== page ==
Today, Ottawa city council voted on a motion to revoke the heritage designation for the Chateau Laurier’s extension. I share the intent behind the motion, the planned rear addition by the owners of the Chateau Laurier is atrocious. It is the 5th design, each one a marginal improvement, yet completely tone-deaf to the concerns raised by councillors, residents, and anyone who appreciates the beauty of the existing landmark.
With all that said, I did not vote to
support this motion. While I despise the design, it would result in a legal
battle paid for by taxpayers and could ultimately even lead to one of the
previous dreadful designs being built.
The hotel owners notified the city in a letter that they would immediately pursue legal action, either by taking the city to Superior Court or to the Province’s Local Planning Appeal Tribunal. The city’s own lawyers have determined that in both instances the hotel’s owner would be successful, and the city is all but guaranteed to lose in court.
During those proceedings, the owner, Larco has indicated it will argue that the city acted in “bad faith”. They would then have the option to ask to revert to any of the previous design versions, all of which were worse than the current version. As a reminder, the initial version was 12-storeys and towered over the existing heritage building. Both the city’s lawyer and the General Manager of Planning have indicated that this would be an option available to Larco.
The cost of a legal battle would be borne by the taxpayer. The city’s lawyer has told us to expect fees between $150,000 and $200,000, and the city likely having to pay the legal fees for the hotel owners. At a time when budgets are tight, both for the city and taxpayers, this is money that would be taken away from other city priorities and services.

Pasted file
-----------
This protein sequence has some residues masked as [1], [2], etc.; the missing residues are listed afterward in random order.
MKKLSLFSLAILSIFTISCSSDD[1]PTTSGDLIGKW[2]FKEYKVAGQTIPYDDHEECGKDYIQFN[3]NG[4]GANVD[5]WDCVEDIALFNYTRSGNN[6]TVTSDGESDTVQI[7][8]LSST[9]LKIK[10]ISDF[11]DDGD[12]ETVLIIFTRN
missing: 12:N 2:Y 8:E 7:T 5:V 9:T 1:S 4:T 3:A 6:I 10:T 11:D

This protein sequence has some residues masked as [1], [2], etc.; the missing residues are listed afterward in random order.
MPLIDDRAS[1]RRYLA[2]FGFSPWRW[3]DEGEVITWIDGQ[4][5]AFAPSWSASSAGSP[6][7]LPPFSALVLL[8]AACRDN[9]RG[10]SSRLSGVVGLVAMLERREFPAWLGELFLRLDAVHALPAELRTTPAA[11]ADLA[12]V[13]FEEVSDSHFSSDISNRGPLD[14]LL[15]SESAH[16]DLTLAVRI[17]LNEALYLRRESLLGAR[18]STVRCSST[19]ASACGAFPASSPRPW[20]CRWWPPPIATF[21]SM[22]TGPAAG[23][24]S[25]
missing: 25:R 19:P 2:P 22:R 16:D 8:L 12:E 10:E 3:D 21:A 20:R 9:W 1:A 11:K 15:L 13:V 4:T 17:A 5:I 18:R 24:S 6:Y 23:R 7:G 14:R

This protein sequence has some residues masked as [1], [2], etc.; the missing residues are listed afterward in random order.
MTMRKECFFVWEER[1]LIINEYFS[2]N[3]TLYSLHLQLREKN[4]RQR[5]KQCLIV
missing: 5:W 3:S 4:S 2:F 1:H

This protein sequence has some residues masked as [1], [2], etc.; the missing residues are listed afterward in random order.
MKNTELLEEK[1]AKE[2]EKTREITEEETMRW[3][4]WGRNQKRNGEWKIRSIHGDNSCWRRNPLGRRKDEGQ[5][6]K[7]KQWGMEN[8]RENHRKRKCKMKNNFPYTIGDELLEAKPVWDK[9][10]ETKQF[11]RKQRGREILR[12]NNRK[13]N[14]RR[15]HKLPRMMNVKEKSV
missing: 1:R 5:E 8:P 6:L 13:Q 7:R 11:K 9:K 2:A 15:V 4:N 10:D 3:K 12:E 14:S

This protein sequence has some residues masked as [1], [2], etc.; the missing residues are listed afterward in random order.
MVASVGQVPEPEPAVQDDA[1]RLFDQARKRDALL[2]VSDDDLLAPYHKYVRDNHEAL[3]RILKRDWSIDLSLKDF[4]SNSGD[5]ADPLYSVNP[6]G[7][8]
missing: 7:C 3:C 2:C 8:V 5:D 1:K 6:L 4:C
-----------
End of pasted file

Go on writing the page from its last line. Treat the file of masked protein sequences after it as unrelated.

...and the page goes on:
The previous City Council approved the Heritage Permit with three conditions on July 3, 2018. Council gave city staff the authority to determine whether the owner and their architect had met those three conditions.
While I have no interest in finger-pointing, the authors of the original motion that set out the conditions, should not have authorized this blank cheque on design, allowing the private owner to unambiguously meet council’s vague requirements in a way that was not supported by residents.
The motion that was before council today, while admirable in intent, was misguided and misled the public as to the level of authority council has at this point in the process. In an attempt to have meaningful input over the future addition, act in good faith, and have a constructive dialogue with the private owner of the Chateau Laurier, I have joined with my colleagues: Councillors Gower, Sudds, and Luloff in sending Larco an open letter expressing our strong desire and hope that they will revise the design and heed the very real concerns of Ottawa residents.
Let me make clear again: I hate the design; I think it is ghastly and insults one of Ottawa’s most iconic landmarks. However, while I appreciate the desire for a “principled stand”, I cannot in good conscience vote in favour of a motion that I know will cost the city hundreds of thousands of dollars and produce the same or worse results.